Category Archives: What We Think About …

Reactuate Games does Dominion

The Reactuate team played Dominion, a strategic, table top card game based in the Middle Ages. While the player is busy ruling his/her kingdom, he must worry about the other monarchs trying to expand their own territory. About thirty minutes into play, we were evilly laughing as we placed our militaries against one another … so it got a little competitive. And fun.

P.S. No video. Well, actually, we have video but no sound. So just imagine us, sitting around a table, staring, confounded at the cards in our hands for half an hour.

The Pros

  • Preparing for the future. Although this game can be fast-paced once you get going, there is ample time for future planning. As the other players go around, playing their cards, you can be thinking about what action you’d like to take, what you’d like to buy, and how much you can spend. Situations can change fast of course! For example …
  • The action cards can do some unexpected damage. Throw your military out there at the exact turn your opponent wants to buy a province and gain the lead, and he might just lose that money to your armies. Oh how the tables have turned.
  • The chains created. If you play an action card, sometimes it will allow you to take another action, or draw more cards, or have two rounds of shopping. In these moments, the strategy is against yourself. Put out the wrong card and your opportunity could be lost.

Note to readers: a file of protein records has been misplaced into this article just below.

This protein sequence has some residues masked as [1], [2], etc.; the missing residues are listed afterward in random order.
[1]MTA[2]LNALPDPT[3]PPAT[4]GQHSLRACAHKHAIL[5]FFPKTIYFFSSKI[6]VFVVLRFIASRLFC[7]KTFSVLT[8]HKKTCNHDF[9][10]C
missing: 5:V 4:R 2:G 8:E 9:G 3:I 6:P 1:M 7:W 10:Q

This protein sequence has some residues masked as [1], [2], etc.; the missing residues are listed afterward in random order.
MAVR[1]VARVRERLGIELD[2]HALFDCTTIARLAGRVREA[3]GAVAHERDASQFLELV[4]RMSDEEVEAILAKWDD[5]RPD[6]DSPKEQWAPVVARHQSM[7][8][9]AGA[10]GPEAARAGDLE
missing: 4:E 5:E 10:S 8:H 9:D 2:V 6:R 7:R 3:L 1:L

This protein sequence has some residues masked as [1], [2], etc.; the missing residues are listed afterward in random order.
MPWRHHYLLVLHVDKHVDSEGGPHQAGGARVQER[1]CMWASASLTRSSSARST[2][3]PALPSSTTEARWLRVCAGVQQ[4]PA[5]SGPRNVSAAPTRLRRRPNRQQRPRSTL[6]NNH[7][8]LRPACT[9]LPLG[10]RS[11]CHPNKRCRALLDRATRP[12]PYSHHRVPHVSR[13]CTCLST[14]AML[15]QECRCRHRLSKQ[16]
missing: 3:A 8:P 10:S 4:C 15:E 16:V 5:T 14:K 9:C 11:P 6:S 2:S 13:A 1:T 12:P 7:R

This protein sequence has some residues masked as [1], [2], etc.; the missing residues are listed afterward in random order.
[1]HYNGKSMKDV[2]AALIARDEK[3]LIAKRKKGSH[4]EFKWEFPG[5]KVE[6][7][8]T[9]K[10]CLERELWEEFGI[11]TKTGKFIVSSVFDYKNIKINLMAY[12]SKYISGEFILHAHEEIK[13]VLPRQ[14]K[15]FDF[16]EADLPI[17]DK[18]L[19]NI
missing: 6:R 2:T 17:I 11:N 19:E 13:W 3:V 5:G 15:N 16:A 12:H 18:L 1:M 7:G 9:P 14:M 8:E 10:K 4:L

archive.wired.com
archive.wired.com

The Cons

  • Game doesn’t make sense at first. Like most strategic games, this one takes a while to warm up to. We spent a good thirty minutes trying to figure out all the intricacies of the game. And even though short clues are given on the cards themselves …
  • Rules aren’t clear. We got about 3/4 of the way through the game when a player asked a specific question about choosing cards. No one had asked the question because it didn’t seem right that one would be able to make that play. And yet, the instructions didn’t clarify that one couldn’t. Therefore, read ALL the rules and come up with some clear instructions before playing. And yes, I’m still a little bitter about it. Why do you ask?

Here’s how to play the game:

Reactuate Games does World of Tanks

In preparation for an upcoming podcast guest (Craig Fryar), we played World of Tanks, a strategic warring game that involves war tanks from various countries battling for territory. In this “capture the flag” game, people can play in large groups or mano a mano.

Surprisingly, we had a lot of fun just playing one-on-one. And though there was a bit of scheming and spying going on, the excitement shook our office’s walls.